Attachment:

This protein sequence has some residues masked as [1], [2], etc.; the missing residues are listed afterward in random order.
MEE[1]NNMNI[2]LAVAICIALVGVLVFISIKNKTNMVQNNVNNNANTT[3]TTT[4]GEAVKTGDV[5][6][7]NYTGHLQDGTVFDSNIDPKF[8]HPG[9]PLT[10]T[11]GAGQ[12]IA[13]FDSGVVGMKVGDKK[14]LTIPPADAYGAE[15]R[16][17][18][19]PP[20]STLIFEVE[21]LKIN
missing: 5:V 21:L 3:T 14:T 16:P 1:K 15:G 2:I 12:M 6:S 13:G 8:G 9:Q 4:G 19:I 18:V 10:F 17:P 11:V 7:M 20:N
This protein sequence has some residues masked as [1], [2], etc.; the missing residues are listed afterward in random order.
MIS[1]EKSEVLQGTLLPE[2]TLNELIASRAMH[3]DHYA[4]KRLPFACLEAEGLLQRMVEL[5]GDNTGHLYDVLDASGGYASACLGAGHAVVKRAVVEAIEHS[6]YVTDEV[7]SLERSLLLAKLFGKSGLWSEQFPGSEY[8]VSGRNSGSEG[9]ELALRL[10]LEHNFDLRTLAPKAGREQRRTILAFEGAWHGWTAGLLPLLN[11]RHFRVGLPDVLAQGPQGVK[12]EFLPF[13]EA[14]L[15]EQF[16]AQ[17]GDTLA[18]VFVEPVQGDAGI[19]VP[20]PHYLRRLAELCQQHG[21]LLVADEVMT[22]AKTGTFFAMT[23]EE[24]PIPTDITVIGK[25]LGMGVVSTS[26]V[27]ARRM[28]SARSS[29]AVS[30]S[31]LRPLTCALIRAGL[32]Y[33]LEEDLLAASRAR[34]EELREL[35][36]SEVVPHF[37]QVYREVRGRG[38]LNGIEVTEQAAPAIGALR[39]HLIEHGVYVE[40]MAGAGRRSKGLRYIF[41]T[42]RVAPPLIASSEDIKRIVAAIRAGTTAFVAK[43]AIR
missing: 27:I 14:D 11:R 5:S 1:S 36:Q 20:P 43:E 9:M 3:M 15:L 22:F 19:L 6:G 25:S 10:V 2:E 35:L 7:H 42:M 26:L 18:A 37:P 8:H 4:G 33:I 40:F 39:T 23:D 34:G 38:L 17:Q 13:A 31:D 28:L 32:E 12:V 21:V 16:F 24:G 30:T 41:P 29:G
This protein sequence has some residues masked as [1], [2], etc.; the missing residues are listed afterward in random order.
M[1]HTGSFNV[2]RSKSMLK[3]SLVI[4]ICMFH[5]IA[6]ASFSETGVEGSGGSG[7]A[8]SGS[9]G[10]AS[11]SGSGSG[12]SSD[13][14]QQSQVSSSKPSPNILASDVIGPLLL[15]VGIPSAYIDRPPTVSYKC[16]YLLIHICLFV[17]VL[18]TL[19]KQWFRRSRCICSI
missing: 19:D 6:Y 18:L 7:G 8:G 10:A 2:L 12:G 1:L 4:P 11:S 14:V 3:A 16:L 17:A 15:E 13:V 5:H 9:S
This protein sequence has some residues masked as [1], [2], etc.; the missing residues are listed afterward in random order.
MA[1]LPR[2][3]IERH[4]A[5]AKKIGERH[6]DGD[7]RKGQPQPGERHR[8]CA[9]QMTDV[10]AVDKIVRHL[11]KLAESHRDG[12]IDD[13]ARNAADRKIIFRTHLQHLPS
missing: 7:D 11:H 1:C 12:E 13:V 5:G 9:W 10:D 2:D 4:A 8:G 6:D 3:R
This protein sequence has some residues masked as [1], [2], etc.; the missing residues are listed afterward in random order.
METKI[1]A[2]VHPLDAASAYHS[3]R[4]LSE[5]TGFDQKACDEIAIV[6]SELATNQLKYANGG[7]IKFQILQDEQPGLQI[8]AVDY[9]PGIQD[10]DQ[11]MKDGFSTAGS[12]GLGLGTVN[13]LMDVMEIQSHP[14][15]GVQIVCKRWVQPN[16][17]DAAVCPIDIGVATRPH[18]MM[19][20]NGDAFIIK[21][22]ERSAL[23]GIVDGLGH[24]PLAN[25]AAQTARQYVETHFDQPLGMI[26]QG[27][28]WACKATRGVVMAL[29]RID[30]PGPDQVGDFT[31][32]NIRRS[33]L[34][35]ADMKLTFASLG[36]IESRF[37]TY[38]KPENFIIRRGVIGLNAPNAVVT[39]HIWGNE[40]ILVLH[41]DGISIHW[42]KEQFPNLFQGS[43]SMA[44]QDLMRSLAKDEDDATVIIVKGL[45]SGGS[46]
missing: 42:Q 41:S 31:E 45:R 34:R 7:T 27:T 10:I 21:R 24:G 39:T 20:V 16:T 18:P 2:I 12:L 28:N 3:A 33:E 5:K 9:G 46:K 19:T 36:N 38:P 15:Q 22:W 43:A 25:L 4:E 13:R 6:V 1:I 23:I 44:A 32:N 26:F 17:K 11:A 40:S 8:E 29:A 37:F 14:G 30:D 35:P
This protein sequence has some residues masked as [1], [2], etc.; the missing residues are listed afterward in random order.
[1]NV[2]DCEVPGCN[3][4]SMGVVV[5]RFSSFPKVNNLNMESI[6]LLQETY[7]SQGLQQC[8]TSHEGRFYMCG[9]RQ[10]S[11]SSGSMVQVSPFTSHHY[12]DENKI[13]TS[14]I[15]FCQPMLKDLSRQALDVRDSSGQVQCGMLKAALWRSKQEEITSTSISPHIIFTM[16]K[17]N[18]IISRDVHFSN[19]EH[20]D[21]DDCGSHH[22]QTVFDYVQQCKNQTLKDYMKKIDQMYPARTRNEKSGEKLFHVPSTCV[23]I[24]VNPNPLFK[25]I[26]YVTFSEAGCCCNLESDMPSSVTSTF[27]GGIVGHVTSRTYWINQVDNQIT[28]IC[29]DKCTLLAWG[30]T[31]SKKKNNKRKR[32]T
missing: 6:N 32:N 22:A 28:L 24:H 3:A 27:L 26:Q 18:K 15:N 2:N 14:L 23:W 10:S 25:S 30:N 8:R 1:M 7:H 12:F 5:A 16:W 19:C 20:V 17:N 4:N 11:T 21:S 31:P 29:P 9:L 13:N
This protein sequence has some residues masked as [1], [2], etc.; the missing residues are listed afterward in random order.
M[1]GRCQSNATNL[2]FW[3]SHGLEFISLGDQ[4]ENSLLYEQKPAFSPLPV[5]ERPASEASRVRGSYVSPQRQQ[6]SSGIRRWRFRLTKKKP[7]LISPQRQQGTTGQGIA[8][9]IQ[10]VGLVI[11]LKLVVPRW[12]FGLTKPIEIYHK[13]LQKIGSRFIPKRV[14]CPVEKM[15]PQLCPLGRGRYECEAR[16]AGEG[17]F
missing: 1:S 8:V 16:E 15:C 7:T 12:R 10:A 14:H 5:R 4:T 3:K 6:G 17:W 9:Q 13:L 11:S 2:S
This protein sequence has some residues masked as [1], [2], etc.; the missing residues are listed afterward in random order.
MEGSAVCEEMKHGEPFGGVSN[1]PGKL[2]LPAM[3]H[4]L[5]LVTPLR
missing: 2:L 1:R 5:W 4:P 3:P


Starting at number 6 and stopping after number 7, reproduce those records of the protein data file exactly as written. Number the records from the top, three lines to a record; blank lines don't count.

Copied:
This protein sequence has some residues masked as [1], [2], etc.; the missing residues are listed afterward in random order.
[1]NV[2]DCEVPGCN[3][4]SMGVVV[5]RFSSFPKVNNLNMESI[6]LLQETY[7]SQGLQQC[8]TSHEGRFYMCG[9]RQ[10]S[11]SSGSMVQVSPFTSHHY[12]DENKI[13]TS[14]I[15]FCQPMLKDLSRQALDVRDSSGQVQCGMLKAALWRSKQEEITSTSISPHIIFTM[16]K[17]N[18]IISRDVHFSN[19]EH[20]D[21]DDCGSHH[22]QTVFDYVQQCKNQTLKDYMKKIDQMYPARTRNEKSGEKLFHVPSTCV[23]I[24]VNPNPLFK[25]I[26]YVTFSEAGCCCNLESDMPSSVTSTF[27]GGIVGHVTSRTYWINQVDNQIT[28]IC[29]DKCTLLAWG[30]T[31]SKKKNNKRKR[32]T
missing: 6:N 32:N 22:A 28:L 24:H 3:A 27:L 26:Q 18:K 15:N 2:N 14:L 23:W 10:S 25:S 30:N 8:R 1:M 7:H 12:F 5:A 16:W 19:C 20:V 17:N 4:N 11:T 21:S 31:P 29:P 9:L 13:N
This protein sequence has some residues masked as [1], [2], etc.; the missing residues are listed afterward in random order.
M[1]GRCQSNATNL[2]FW[3]SHGLEFISLGDQ[4]ENSLLYEQKPAFSPLPV[5]ERPASEASRVRGSYVSPQRQQ[6]SSGIRRWRFRLTKKKP[7]LISPQRQQGTTGQGIA[8][9]IQ[10]VGLVI[11]LKLVVPRW[12]FGLTKPIEIYHK[13]LQKIGSRFIPKRV[14]CPVEKM[15]PQLCPLGRGRYECEAR[16]AGEG[17]F
missing: 1:S 8:V 16:E 15:C 7:T 12:R 10:A 14:H 5:R 4:T 3:K 6:G 17:W 9:Q 13:L 11:S 2:S